Flags are everywhere. The red Albanian one with the black double headed eagle, and the blue and yellow ones of Kosova. They line the streets, are hung round houses like prayer flags, or flap from flagpoles beside important buildings – the university, the municipal offices, the Europa centre and the old Ottoman-style house – now a museum - where the League of Prizren first came together in 1878.
|League of Prizren House & Museum|
June 10 is the anniversary of this gathering of people who came to be known as the League of Prizren – in this very building. I wanted to give some background information about the League but when I started thinking about it, it seemed clear I would need to go back into 19th and 20th century Balkan history. There was the Ottoman occupation of several centuries, and the Albanian population was spread over the territories we now know as Montenegro, Kosova and Macedonia as well of course as Albania itself. But ‘Albania’ as an independent country did not exist, although there were powerful Albanian rulers such as Ali Pasha, who were appointed by the Sultan of the Ottoman Empire, known as the Sublime Porte. But the history – and geography too – is so complex that I think it’s best to leave it to those who have already studied and written about it. The League of Prizren was basically a group of statesmen and intellectuals who feared (rightly) that Albanian territory was about to be carved up by the great powers of the time, and so they came together in 1878 to set down resolutions to avoid this dismemberment of their country. This came to be seen as the first stirrings of a national movement, which led to the creation of the Albanian state, in 1912.
For a brief history you can read The Prizren in your pocket guide
You can read more by Robert Elsie whose work on Albanian history and literature, as well as his translations from Albanian, is unparalleled.
If you want to know anything about Albanian history or read English translations of Albanian writers, his site is the place to go.
The members of the League of Prizren are revered historical figures, founding fathers of the Albanian nation.
|Abdyl Frasheri, founding member of the League of Prizren, in traditional Albanian costume, painting by Rexhep Vermica|
But even though it is 135 years since these people first assembled here, they do not seem distant figures from the past, for history has a different feel to it here. This is particularly true today, on the anniversary of their meeting, but it can be felt on any day, as if the layers of Balkan history have such porosity that they slip easily through barriers of time that we have created to divide the past from the present. Paul Mojzes in Yugoslavian Inferno puts his finger on this difference when he says Time [in the Balkans] is understood mythologically rather than chronologically. Ismail Kadare further explored this different experience of time which I wrote about in an interview with him
This living reality of myth is something that poets are well familiar with, and Albanians are voluble and enthusiastic poets with a long bardic history.
These 19th century characters seem to wander through the streets, wearing their red tasselled fezes, their gold embroidered jackets, wide red cummerbunds and white kilts. Or no hat, European style trousers and jacket and cravat, with thick moustaches, sculpted shapes like two waves curling from a ship’s prow. These characters are felt in the sense of motion that glides along the pavement beside the shallow river, its water turning into beads and bells over the stony lining of its bed. In the sense of motion over the old bridge,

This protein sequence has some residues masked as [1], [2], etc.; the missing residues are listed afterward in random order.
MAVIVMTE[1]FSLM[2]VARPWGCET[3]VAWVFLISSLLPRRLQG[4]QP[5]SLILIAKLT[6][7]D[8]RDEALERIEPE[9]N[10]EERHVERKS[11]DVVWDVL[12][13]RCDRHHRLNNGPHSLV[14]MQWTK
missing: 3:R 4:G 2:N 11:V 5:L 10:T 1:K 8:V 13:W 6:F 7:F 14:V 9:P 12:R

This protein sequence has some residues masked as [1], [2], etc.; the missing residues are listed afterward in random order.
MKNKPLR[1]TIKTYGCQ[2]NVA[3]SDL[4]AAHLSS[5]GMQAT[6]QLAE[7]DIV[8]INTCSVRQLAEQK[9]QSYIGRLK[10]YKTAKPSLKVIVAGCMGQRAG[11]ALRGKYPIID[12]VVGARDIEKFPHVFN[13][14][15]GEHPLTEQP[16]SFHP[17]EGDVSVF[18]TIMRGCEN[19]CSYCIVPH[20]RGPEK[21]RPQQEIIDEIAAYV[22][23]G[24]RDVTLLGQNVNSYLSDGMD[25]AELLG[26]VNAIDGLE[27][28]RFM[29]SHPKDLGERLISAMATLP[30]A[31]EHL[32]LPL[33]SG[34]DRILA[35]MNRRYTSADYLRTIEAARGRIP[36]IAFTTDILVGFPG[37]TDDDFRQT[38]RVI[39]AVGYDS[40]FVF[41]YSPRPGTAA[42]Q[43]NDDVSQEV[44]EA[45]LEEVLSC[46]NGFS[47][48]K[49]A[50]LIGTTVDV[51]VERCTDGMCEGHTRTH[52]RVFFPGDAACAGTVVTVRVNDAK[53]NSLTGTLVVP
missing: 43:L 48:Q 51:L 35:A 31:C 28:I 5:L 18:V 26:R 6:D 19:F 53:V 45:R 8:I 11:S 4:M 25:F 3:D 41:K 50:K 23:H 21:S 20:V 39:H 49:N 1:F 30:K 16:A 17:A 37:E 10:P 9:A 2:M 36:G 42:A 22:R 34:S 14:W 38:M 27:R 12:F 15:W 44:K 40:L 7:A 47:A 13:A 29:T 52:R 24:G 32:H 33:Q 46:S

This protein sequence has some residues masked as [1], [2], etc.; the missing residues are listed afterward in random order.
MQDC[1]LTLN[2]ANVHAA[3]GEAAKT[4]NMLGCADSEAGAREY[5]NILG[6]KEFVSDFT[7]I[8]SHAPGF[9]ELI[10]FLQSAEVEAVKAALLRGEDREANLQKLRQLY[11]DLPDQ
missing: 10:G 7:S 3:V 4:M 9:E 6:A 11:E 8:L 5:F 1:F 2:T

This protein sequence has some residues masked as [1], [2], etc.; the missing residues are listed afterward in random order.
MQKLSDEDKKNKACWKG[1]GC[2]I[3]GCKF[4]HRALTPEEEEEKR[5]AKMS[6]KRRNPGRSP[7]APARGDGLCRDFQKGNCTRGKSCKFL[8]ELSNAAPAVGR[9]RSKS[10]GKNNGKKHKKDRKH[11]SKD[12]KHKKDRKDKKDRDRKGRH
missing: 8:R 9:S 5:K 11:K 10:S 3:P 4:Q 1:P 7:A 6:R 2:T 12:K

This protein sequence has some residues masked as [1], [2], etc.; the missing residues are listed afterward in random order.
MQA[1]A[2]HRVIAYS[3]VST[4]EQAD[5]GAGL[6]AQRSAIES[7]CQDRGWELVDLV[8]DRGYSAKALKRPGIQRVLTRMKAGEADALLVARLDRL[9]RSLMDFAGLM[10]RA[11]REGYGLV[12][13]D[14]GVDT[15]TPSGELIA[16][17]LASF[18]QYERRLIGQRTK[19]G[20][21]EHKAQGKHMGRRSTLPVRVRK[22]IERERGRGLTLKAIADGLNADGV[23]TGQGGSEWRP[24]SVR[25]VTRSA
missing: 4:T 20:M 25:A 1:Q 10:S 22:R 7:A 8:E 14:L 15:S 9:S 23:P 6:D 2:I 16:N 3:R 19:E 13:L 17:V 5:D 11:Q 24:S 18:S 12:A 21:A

pointed as a Gothic arch, its surface stones irregular beneath your feet, so you are conscious of every step you make, feeling the pressure of each stone. With this sense of motion these characters from what we call the past, inhabit streets and us, passing freely in and out of doorways and thresholds, their smiles and gestures are the ones we make, it is their hands that slip into ours, their shouts and laughter circulating in the narrow streets, like the call to prayer, rising and sliding and slipping into echoes that the stones of streets and buildings seem to retain and throw back at you, rippling in the mind.
C’est trop fort says Abdyl, shaking his head, as the muezzin calls for morning prayer. We are walking towards the museum where today’s readings will be held in the courtyard. One of the new Albanian words I’ve learned is hy(singular) hyte (plural) which means, come, come, and Abdyl uses it frequently, as he shepherds us here and there. Despite their late night, everyone seems full of bounce and energy. Fuelled by a breakfast of omelette, bread, jam and coffee, we set off for the museum, passing a colourful bean shop.
Riza gives us a quick tour of the museum, before it was time to join the others in the courtyard outside, for that day’s readings. My short speech in Albanian is just to let people know that I don't speak Albanian so I'll be reading in English! Professor Shyqri Galica (also pictured) reads Agim Morina's Albanian translation.
The readings are followed by another wonderful meal, in a restaurant outside the town, by the Drini river. Speeches and presentations afterwards.
|By the Drini river, windy|
In the city centre that evening, folk dancing and traditional music.